It was not Black History month, but
as I looked out over the crowd of faces, I was filled to overflowing with pride.
Every shade of black and brown was represented in significant number: African
Americans, Asian Americans, East Indian Americans, Caribbean Americans, Latin
Americans and more were represented; side by side with white faces completing
the mosaic. My grandson’s graduation at Rutgers
My thoughts took me back to my own
college graduation. The year 1962, and
as I looked across the crowd of graduates, it was a sea of white. But if I
peered more closely I could see three young Black men. Adding them to myself, there were four Black
graduates. And I seem to remember one
Asian girl, giving us a grand total of five graduates of color in a class of
Do you wonder how this anomaly
could occur in the North, the land free from segregation? Back then, a photo was required to accompany a
college application. In those days, the
photos were all black and white. At the time, my skin had not been transformed
by the Florida sun into its
present bronze copper. My hair was long and straight. My photo and I made it
past the initial culling, and the Cornell scheduled a face-to-face interview in
New York City.
I knocked on the admissions officer’s door.
“Come in,” said a woman’s friendly voice from within.
I opened the door, and the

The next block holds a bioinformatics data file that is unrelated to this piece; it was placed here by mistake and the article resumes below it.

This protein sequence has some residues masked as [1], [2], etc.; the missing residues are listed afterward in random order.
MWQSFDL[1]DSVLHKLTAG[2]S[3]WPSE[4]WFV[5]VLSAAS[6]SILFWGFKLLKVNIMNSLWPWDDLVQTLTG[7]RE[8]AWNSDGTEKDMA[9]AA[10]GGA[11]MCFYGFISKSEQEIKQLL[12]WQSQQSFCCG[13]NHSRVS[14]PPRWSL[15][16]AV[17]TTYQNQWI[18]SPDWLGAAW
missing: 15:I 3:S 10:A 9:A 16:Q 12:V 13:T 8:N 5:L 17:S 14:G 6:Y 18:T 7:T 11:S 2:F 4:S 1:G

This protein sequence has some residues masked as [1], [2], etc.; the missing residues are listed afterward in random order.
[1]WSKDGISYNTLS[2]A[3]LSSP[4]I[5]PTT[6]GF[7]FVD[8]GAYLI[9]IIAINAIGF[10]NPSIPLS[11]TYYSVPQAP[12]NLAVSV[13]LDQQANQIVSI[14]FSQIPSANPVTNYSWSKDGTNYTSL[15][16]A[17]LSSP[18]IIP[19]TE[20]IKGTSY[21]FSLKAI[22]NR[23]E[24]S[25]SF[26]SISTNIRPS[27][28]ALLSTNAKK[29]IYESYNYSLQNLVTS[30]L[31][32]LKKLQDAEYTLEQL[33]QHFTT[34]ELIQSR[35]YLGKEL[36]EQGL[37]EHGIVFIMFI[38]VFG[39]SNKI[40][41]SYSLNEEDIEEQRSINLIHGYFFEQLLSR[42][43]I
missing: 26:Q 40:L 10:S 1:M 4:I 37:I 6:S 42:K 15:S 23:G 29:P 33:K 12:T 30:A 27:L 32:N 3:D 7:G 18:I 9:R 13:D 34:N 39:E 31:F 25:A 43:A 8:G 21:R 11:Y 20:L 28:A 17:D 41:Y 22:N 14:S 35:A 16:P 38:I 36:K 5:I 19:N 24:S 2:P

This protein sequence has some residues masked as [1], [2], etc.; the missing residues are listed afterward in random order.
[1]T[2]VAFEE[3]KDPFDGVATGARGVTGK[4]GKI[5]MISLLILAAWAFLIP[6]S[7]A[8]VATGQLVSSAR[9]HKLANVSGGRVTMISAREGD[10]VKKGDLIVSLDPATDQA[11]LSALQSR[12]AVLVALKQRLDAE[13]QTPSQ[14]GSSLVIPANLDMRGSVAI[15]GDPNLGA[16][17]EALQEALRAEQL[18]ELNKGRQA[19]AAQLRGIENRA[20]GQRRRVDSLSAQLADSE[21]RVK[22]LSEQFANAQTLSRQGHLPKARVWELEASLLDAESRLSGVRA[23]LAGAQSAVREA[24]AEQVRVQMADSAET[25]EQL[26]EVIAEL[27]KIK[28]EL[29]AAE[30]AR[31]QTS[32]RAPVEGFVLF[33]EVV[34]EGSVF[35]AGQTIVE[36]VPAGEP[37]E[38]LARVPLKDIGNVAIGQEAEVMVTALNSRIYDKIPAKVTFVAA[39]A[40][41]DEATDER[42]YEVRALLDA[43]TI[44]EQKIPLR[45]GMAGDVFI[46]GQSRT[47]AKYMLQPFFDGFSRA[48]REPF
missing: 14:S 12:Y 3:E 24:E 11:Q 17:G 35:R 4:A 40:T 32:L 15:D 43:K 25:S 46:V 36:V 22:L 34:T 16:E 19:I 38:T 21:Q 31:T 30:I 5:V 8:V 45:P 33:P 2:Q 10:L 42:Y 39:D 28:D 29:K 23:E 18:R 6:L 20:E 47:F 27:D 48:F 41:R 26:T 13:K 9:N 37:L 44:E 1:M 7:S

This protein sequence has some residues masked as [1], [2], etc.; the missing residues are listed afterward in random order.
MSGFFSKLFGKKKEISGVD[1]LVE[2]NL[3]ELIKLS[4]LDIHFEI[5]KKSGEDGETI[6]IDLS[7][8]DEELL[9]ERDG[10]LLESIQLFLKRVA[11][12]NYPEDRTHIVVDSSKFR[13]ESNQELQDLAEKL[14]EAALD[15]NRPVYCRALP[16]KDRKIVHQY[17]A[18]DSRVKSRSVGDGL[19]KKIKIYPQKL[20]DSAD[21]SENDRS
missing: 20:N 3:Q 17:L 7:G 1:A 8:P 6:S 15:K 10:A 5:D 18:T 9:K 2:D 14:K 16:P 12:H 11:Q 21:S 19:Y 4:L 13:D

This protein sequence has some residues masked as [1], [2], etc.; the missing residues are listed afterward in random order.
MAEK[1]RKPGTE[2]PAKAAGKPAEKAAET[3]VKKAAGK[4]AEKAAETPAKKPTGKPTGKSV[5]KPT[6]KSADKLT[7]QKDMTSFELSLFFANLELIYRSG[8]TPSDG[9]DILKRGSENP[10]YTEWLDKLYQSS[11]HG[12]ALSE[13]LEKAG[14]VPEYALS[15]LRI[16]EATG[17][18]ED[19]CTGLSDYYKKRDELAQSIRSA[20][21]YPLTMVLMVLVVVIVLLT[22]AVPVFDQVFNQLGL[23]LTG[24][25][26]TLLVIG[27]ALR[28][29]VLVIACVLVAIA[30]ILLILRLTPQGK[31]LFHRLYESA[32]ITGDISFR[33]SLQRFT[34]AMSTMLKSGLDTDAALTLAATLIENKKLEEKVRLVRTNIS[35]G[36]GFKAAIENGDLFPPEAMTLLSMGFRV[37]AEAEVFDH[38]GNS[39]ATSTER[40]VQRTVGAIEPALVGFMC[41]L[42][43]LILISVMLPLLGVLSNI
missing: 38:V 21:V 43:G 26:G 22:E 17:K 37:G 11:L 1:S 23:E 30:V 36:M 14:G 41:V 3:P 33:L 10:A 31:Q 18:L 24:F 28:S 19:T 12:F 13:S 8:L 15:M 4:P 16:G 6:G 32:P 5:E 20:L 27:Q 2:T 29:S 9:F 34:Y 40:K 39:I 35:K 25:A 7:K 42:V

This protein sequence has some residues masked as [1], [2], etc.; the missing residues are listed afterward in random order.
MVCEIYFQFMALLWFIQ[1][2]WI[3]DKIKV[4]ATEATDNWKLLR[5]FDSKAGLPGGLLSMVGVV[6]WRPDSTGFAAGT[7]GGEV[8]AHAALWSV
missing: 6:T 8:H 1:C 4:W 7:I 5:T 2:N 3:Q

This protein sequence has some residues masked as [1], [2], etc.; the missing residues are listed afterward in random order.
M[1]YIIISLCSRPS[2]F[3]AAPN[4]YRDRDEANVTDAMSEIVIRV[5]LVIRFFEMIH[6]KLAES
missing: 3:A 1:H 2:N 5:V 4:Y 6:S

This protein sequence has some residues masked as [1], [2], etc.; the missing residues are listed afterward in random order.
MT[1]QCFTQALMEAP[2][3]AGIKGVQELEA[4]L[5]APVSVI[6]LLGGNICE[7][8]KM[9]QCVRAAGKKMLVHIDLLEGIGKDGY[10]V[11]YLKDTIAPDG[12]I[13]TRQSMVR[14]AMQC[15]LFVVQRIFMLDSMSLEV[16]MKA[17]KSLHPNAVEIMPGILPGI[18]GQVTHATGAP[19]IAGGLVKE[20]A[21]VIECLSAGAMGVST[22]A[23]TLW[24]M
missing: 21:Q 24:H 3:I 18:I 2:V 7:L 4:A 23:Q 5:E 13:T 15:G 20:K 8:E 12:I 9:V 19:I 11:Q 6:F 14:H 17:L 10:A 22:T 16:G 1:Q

interviewer’s mouth flew open in astonishment.
“Oh my goodness,
we didn’t know you were colored.”
Surprisingly, I made it past
admissions. Four years later, in the autumn following my graduation, I attended
an alumni luncheon. The keynote speaker proudly
remarked, “I am pleased to announce that the university will now be accepting
Apparently, I was not only Black, I
was invisible. And what about those three other Black students?
My attention returned to the
present. The university was honoring the one hundredth anniversary of its first
Black graduate, Paul Robison, singer, actor and political activist. Next, the
commencement address was delivered by twin Black alumni NFL stars. Finally, the main event: as the students filed
across the stage one by one, many graduating with honors, several being the
first in their family to attend college.
I couldn’t help thinking about moments of great distress I’ve had in the past year, regarding the racial climate in my country. But I realized how nice it is to have reached the grand-parental age. It allows me to see the world in historical perspective because my life spans enough decades to be a part of history. Progress can be slow, and may be accompanied by setbacks. But sitting in the audience at my grandson’s graduation, I savored my own Black history moment, representing diversity at its finest.